They call this portion of the brain the “neurobiological home” of spiritual experience— specifically the “parietal cortex” or the “left inferior parietal lobule.”

This article will present the article’s findings, what spirituality means for mental health, and what factor(s) contribute significantly to how we process spiritual experiences.

Past Research On Spiritual Experiences

Because of how inclusive the meaning of spirituality is – from religious practices to the modern definition of spirituality that branches out to include non-religious implementations – determines the exact brain areas responsible for spiritual experiences.

Researchers have continued to study the human brain and what it undergoes during a spiritual experience.

Examples of studies that give us some idea of what part of the brain controls spirituality include those on Carmelite nuns and Mormon practitioners.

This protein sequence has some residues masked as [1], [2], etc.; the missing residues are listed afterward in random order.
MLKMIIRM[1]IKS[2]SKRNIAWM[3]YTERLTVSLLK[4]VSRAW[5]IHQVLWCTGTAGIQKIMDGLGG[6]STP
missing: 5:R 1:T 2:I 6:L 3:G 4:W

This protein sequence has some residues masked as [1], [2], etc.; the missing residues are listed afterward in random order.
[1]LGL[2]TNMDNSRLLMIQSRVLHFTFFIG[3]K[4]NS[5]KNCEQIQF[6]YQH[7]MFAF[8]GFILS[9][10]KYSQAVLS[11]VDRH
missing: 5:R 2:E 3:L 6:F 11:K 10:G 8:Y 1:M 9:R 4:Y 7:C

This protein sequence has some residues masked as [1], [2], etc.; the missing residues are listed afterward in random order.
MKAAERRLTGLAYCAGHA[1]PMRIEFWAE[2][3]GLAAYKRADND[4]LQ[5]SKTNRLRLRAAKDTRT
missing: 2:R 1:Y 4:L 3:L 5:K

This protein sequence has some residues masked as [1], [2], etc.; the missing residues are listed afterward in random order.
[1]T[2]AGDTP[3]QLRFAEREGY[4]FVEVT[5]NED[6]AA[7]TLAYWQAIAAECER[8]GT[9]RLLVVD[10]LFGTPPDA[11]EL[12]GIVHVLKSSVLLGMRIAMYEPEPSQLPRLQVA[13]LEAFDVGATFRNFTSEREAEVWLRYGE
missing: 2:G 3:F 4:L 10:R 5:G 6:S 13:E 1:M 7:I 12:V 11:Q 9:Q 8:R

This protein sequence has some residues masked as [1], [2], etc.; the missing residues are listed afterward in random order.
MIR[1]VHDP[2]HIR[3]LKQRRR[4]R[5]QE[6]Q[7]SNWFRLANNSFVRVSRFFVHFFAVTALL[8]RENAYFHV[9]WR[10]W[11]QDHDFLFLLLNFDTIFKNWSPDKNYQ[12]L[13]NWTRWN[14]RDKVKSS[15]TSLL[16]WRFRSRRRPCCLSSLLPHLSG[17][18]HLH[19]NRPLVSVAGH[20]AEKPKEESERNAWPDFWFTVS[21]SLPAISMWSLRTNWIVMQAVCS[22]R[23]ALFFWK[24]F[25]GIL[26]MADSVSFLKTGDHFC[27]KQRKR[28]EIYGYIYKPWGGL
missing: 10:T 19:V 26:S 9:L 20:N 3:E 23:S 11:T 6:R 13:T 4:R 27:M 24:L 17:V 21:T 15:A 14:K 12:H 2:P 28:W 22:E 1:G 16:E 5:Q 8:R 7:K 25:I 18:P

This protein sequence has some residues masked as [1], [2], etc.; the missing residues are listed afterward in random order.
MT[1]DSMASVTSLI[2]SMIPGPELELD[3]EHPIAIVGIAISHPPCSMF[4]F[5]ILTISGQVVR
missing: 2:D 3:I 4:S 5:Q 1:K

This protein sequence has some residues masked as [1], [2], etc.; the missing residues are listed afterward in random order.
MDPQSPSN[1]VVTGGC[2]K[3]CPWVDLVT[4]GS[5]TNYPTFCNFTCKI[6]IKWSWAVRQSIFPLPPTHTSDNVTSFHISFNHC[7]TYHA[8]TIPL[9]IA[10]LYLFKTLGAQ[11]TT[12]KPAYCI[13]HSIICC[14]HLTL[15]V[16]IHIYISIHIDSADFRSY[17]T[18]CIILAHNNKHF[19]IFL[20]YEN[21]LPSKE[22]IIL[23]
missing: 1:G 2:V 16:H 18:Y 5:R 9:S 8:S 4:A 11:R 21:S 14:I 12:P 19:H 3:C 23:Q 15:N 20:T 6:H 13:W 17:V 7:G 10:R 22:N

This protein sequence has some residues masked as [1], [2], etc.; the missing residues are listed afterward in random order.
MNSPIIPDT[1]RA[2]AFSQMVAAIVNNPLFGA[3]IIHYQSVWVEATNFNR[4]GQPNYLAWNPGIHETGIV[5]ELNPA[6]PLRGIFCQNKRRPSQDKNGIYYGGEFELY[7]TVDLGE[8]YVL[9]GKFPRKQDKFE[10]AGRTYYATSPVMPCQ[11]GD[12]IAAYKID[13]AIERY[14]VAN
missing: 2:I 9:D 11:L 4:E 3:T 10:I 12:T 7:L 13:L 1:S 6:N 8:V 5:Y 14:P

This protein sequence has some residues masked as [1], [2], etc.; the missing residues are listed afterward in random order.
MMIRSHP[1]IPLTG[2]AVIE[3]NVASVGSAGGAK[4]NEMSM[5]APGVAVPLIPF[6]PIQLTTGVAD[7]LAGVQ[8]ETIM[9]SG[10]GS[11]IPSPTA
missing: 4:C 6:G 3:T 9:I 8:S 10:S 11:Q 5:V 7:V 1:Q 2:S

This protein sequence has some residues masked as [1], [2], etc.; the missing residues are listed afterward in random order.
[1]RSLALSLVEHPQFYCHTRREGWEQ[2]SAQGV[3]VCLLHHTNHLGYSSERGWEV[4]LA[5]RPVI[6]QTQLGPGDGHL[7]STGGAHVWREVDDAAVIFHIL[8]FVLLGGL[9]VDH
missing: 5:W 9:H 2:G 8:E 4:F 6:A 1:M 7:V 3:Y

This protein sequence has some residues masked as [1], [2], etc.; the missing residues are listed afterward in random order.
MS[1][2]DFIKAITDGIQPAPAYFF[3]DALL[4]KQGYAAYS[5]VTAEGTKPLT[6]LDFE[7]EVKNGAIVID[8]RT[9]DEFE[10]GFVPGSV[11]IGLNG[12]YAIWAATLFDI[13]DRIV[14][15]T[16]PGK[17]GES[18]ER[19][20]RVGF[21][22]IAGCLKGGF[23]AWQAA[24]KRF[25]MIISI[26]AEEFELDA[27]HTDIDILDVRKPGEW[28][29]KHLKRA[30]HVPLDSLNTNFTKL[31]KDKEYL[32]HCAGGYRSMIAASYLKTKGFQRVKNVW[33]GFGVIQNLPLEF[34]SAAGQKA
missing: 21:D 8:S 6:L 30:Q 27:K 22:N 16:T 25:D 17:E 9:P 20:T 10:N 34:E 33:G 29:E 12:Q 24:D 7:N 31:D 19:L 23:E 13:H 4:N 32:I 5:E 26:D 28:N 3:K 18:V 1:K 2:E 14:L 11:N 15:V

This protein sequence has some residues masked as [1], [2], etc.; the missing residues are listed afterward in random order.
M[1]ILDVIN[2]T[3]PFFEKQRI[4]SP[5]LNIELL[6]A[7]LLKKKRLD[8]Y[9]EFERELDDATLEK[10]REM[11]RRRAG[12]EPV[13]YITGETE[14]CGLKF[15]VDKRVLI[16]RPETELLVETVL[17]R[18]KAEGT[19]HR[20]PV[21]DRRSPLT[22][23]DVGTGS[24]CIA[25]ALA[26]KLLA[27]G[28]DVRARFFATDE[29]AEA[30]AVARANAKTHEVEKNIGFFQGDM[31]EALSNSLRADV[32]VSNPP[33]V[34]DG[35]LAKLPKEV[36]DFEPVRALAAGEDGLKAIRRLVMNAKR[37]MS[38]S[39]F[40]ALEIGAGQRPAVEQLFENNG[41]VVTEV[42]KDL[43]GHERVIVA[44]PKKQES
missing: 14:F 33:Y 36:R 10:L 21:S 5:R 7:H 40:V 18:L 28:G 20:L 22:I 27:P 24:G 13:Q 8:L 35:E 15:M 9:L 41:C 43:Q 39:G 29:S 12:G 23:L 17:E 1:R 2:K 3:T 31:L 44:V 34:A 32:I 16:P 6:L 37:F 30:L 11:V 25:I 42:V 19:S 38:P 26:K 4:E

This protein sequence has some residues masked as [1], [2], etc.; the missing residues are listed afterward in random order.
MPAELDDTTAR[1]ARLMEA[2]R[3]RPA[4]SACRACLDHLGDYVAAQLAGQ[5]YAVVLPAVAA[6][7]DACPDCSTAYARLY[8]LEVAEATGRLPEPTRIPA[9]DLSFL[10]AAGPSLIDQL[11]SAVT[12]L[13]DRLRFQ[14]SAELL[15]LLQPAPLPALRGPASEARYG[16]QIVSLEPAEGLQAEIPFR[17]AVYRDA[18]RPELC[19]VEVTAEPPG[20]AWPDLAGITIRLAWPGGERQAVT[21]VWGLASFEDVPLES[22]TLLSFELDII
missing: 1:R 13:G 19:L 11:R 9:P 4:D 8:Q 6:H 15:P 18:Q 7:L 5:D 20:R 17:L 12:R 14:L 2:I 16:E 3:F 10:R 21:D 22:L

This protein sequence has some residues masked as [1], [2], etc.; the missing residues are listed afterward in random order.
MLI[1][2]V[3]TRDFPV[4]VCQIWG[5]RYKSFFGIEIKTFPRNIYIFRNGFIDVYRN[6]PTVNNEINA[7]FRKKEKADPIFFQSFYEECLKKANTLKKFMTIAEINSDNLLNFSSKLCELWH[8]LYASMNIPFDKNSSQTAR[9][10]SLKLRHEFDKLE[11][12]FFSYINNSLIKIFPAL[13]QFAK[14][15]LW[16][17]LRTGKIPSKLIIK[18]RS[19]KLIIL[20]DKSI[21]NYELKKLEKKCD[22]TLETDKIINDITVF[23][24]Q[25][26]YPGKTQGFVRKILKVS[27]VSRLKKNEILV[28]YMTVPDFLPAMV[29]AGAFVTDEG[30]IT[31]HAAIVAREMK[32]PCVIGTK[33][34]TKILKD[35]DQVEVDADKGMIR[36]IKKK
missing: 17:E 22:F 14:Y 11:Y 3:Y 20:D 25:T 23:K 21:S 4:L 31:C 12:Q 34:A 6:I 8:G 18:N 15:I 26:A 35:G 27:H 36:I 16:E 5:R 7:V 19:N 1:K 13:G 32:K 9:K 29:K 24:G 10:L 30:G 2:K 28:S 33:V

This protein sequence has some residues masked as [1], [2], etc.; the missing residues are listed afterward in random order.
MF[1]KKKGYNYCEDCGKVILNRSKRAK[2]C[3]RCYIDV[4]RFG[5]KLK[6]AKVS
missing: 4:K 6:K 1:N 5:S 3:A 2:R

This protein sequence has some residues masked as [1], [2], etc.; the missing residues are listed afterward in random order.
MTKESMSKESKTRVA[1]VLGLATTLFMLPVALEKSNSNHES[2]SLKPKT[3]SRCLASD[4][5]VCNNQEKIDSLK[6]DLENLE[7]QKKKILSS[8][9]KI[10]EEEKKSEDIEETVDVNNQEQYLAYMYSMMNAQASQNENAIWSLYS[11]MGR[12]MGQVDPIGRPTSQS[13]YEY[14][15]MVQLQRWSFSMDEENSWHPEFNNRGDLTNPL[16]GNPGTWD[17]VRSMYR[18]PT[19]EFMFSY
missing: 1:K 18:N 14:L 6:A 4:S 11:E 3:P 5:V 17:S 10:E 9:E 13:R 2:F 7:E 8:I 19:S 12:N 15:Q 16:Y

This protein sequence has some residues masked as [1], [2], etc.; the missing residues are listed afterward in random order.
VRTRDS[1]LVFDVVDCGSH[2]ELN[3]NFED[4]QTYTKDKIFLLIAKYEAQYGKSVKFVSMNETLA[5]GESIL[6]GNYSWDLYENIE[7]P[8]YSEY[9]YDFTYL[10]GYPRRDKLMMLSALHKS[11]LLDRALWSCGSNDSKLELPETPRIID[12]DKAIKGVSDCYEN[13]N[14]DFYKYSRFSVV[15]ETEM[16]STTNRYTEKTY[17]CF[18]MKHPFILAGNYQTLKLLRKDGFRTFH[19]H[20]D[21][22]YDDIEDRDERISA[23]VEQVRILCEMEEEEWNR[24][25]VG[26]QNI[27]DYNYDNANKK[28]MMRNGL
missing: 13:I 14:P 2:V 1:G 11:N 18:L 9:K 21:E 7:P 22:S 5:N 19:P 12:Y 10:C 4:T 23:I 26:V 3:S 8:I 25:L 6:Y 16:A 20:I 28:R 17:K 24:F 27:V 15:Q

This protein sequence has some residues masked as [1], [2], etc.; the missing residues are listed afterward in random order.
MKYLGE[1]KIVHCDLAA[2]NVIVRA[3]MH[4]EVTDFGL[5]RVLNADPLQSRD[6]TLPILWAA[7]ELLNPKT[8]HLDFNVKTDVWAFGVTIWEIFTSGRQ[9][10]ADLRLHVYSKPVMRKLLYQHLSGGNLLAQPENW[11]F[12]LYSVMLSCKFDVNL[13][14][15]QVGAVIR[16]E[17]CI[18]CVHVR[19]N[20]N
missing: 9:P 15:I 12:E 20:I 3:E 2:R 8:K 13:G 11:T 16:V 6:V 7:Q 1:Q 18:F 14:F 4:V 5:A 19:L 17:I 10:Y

A consensus among researchers of past studies is that multiple brain regions are activated during spiritual experiences and when one establishes a sense of connection with a higher power.

Throughout previous studies, researchers noted similar patterns. They concurred that people who practice spirituality long term are likely to show decreased activation in their right parietal cortex, which is linked to self-awareness.

This essentially means spiritual practices over long periods make us more selfless.

Now, without further preamble, let’s get into what the new study reveals about the brain activity of a spiritual person, the linked specific brain measures that were used to pinpoint the region, and more.

Neural Correlates of Personalized Spiritual Experience: A Study From the Spirituality Mind Body Institute